2022 was a volatile year for HR & workforce
It’s minimising to relegate 2022 to the year that was all about resignations and layoffs. The Indian media landscape shifted so much in 2022 that it’s unrecognisable from what it was even a year ago. As the industry players continued to adapt to post-pandemic behavioural trends, consolidation became more prominent than ever, customised viewing experiences took centre stage, and the consumption of live events saw a rampant revival to compensate for the pent-up demand of the past two years. Amidst all these transitions, as employers, we continued to build and seek out the capabilities needed to create and propagate content that can compete – all in pursuit of the ambitious goal of grabbing the eyeballs of a highly intelligent, sophisticated, and demanding end consumer.
2023: Will it be a turmoil again or peace?
2023 represents a fascinating time for HR. The expectations from the HR function and HR leaders would be at an all-time high in 2023. Instead of seeing it as a year of turmoil or peace, we must see it as a year of opportunity to reshape processes to create purpose-driven organisations.
The acute shortage of critical skills is already changing how we hire, engage, develop, and retain talent. Moving to a skills-based approach for workforce planning will be a key focus area and will see companies hire for skills, not for education, with HR also revamping work design to increase internal talent mobility, agility, and productivity. This has taken centre stage in media because the skills are already incredibly niche, making it much harder to acquire, develop and retain talent. Innovative applications such as the Metaverse, will also gain traction as the demographics change with more digital natives entering the workforce than ever before.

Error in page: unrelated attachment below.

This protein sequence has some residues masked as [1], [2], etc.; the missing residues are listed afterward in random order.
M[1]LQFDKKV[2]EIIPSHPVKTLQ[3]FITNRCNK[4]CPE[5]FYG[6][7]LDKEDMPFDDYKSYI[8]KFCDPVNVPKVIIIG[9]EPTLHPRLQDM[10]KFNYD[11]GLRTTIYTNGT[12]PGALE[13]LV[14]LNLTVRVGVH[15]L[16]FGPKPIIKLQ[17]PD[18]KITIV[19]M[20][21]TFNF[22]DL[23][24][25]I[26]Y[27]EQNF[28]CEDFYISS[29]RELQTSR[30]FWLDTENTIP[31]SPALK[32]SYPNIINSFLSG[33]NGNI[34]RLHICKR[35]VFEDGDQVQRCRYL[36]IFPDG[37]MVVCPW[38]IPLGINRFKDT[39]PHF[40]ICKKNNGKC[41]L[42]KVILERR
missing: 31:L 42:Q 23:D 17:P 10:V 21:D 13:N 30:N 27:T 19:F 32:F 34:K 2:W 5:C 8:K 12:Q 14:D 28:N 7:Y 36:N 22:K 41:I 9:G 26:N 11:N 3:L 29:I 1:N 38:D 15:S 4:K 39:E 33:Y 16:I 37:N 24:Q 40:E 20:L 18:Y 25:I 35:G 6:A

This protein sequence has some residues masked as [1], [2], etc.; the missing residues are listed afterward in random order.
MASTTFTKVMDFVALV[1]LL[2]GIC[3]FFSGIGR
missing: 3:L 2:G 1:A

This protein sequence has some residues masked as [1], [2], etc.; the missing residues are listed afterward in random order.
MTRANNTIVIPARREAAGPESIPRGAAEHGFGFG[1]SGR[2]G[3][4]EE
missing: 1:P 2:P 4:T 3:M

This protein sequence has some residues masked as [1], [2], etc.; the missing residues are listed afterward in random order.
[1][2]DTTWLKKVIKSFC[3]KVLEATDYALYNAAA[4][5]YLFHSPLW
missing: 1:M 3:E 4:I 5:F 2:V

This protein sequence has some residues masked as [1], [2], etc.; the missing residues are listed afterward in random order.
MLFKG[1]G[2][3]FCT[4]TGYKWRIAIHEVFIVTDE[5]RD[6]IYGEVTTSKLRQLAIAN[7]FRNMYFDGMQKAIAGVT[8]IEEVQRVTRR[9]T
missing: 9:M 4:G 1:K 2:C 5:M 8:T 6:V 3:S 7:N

Employers who can successfully adapt to changes are the ones who will retain their best talent and attract new ones
The swing of the pendulum – employer’s market to candidates, and back
Many recent high-profile announcements of layoffs from tech giants and the threat of a recession have made employers and employees cautious of how the job market will shape up this year. However, specific ‘trends’ have slowly started to become hygiene factors instead – such as the preference for a hybrid workplace, flexible schedules,customised benefits packages, and more, all of which are key drivers of employee satisfaction at the workplace. Employers who can successfully adapt to these changes are the ones who will not only retain but attract the best people, no matter what the condition of the talent market is.
While specific industries, such as media, might see an employer’s market emerging as consolidation surges and new players come in with cash to burn, industries like tech have had to cut down to compensate for their pandemic-driven over-hiring.
Pay transparency or staying discreet?
Several countries have had pay transparency mandated by law. While Indian laws certainly have much catching up to do, being transparent about pay can be a differentiator opportunity for companies. Posting about their competitive pay ranges can be a positive trigger for prospective talent wanting to join these organisations.
Upfront disclosures on the employers’s pay has unintended consequences– starting with workplace tensions and, more importantly, the possibility of organisations losing their competitive edge in the talent market. Until such elements can be eliminated, India Inc. will remain discreet.
33 leaders predict the upcoming trends for 2023. To find out more click here.
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